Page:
Saturday, 20 September 2008

Who Tried What First?

Have you ever thought about how we come to have such a wide choice of food available? We take it for granted that carrots, lettuce, eggs, sheep’s livers, blackberries, oranges and everything else is edible, yet somebody must have been the first to try them.

Who first decided they’d try eating a blackberry? Didn’t they know that others had gotten sick through eating berries? Blackberries could have been as poisonous as raw elderberries for all they knew. And that’s another point. After seeing somebody throwing up after eating elderberries direct from the tree, what made them try cooking them and eating them instead? Did they just fall from the tree into a hot pan of water and somebody accidentally ate one?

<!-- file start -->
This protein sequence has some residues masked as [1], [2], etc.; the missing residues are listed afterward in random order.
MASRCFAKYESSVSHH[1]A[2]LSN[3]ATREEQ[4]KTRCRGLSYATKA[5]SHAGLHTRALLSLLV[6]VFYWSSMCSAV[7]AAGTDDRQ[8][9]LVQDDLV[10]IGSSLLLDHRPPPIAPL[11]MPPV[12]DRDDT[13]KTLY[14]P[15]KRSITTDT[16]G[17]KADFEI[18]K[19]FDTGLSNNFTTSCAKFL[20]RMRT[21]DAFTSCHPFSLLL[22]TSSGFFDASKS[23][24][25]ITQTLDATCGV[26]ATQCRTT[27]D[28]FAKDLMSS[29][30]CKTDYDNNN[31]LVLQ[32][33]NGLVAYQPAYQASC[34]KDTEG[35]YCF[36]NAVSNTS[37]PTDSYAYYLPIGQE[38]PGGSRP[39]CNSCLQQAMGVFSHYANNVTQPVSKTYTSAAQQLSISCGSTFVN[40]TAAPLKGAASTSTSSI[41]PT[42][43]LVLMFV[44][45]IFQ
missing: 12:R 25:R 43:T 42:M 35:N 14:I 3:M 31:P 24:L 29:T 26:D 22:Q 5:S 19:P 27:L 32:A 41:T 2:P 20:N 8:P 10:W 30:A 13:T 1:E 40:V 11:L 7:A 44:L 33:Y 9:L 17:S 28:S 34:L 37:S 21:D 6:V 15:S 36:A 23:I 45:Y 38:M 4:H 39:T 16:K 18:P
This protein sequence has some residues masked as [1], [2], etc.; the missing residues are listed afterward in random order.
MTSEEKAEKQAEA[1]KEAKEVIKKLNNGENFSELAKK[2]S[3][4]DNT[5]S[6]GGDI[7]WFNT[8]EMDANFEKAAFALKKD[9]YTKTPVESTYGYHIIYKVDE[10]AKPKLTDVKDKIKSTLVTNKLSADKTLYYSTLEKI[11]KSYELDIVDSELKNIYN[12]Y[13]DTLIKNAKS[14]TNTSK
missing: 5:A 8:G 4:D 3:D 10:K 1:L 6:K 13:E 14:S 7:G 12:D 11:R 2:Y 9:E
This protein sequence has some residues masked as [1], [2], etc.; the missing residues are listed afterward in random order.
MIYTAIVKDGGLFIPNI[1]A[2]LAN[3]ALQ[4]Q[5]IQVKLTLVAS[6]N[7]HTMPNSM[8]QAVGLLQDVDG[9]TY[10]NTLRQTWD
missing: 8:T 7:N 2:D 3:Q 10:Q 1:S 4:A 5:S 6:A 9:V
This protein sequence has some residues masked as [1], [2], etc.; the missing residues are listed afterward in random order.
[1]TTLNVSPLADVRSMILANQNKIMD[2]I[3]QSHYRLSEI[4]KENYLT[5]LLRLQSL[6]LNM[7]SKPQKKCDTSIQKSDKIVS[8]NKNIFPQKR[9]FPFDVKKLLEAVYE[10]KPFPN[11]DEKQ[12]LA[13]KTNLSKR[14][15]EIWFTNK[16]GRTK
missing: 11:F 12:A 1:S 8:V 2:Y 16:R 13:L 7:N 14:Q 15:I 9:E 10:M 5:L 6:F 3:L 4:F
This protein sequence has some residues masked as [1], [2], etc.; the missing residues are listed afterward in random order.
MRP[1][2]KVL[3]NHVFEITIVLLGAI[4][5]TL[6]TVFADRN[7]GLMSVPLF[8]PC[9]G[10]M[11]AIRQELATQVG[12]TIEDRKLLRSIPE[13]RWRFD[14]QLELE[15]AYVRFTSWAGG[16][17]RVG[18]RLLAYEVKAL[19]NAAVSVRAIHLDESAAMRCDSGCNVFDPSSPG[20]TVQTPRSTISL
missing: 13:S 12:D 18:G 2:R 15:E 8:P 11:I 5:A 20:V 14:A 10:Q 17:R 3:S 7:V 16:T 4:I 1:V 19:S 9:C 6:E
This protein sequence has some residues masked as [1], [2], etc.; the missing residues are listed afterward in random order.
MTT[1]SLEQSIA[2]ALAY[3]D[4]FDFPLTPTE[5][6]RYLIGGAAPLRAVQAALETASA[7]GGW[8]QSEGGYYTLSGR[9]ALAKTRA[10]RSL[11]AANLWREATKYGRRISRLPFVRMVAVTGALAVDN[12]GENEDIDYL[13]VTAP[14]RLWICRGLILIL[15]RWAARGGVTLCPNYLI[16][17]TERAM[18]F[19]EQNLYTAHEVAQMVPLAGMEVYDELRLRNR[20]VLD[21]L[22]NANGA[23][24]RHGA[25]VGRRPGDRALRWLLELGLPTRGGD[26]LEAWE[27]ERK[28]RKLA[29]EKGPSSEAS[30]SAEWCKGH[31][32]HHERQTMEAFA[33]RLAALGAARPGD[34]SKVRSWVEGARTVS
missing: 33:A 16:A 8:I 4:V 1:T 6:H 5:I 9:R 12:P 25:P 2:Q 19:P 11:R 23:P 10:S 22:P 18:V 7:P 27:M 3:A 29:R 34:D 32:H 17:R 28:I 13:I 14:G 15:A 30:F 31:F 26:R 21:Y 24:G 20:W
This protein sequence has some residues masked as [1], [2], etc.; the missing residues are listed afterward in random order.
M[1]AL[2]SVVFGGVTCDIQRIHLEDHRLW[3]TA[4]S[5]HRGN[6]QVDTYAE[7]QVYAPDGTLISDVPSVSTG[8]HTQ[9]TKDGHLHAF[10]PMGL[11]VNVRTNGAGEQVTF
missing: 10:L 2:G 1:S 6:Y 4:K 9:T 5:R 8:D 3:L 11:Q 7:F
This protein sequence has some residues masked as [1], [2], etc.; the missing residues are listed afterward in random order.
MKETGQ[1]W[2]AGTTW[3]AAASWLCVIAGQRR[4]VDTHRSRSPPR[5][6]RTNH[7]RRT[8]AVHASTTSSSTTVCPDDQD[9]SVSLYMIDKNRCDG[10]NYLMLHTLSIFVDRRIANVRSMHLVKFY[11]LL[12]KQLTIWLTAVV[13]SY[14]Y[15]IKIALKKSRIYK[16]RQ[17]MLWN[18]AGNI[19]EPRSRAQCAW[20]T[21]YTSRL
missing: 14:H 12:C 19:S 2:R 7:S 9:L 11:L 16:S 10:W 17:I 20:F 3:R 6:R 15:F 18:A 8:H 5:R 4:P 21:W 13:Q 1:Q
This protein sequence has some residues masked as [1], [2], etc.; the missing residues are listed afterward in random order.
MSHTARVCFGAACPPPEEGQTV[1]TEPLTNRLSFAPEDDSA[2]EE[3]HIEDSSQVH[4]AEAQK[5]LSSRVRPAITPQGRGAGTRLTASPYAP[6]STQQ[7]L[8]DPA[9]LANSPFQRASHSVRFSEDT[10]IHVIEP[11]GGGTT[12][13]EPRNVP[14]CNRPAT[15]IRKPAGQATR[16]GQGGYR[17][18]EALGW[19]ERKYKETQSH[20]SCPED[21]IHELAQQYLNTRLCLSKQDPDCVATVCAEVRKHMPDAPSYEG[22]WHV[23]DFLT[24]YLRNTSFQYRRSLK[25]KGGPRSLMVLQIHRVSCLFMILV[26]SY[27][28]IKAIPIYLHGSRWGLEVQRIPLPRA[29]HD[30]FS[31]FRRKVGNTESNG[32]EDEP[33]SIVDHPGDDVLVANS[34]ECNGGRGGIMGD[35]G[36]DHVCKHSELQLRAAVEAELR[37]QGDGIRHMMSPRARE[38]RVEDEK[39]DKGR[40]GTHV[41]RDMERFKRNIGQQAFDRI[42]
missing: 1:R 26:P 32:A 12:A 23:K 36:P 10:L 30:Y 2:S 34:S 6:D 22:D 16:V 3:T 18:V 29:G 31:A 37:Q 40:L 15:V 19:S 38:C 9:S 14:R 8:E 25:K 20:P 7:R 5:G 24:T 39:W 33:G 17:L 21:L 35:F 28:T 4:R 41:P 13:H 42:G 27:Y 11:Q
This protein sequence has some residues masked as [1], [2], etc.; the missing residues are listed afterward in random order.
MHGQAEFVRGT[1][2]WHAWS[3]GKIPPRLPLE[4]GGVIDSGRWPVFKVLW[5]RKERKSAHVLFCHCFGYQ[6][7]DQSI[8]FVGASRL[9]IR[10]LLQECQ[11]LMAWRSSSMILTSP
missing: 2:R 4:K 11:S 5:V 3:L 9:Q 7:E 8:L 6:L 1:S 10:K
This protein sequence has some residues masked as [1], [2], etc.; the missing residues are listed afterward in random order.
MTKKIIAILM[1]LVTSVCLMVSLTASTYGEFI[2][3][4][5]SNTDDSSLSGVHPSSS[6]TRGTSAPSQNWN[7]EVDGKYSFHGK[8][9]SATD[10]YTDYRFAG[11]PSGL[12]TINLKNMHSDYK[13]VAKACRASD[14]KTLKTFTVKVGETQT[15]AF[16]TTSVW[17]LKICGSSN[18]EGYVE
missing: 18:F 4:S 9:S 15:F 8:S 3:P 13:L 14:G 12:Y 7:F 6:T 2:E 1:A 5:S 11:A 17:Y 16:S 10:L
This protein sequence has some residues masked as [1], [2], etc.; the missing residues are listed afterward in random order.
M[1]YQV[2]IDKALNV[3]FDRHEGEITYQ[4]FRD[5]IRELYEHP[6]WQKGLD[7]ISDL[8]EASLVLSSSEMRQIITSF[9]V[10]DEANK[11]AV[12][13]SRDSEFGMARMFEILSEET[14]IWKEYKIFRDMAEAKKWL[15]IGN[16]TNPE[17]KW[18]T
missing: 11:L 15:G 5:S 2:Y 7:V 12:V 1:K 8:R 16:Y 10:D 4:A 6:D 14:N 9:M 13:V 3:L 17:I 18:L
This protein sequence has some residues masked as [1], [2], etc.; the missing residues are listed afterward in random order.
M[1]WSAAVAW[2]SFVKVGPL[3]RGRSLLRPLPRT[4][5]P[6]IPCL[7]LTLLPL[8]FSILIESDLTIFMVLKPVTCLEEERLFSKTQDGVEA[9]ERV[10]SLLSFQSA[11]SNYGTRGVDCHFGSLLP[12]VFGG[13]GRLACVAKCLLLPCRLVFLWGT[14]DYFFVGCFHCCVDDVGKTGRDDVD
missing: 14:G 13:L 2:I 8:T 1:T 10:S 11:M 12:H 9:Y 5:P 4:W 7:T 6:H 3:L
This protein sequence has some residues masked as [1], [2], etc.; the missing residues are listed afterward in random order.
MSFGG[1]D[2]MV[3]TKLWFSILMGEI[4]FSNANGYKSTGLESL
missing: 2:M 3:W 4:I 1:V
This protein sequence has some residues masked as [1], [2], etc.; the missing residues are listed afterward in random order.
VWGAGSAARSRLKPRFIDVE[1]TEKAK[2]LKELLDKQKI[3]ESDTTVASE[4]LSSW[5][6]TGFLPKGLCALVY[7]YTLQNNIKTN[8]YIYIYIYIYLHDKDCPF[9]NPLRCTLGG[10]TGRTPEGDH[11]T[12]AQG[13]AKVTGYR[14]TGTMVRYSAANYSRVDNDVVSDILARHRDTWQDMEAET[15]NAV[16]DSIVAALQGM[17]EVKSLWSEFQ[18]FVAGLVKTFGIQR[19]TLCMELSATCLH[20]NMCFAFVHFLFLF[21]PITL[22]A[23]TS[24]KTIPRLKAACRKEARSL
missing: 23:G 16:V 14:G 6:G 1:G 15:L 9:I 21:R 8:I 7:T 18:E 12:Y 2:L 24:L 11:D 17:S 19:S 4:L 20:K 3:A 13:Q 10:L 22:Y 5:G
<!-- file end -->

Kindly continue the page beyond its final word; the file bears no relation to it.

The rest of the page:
Then there’s carrots, turnips and stuff. Why would anybody pull up a plant and decide to cook the roots? Did they just bite into anything ‘back in the day’? And potatoes. Why cook knobbly things growing amongst the roots of a plant?

When did the first person decide to pulverise a bit of bark and sprinkle it over their apple pie? Or grate a rock hard nut over their rice pudding?

We mustn’t forget the humble mushroom, either. We all know how nasty some of those can be yet somebody must’ve curled up in agony, gotten high (maybe he or she didn’t mind too much?) or dropped down dead before the safe ones were found? What possessed them to keep trying? “Oh, the bloke next door just popped his clogs after eating those mushrooms over there but never mind, I’ll try some of these instead”. I think I’d have given them the no-no myself.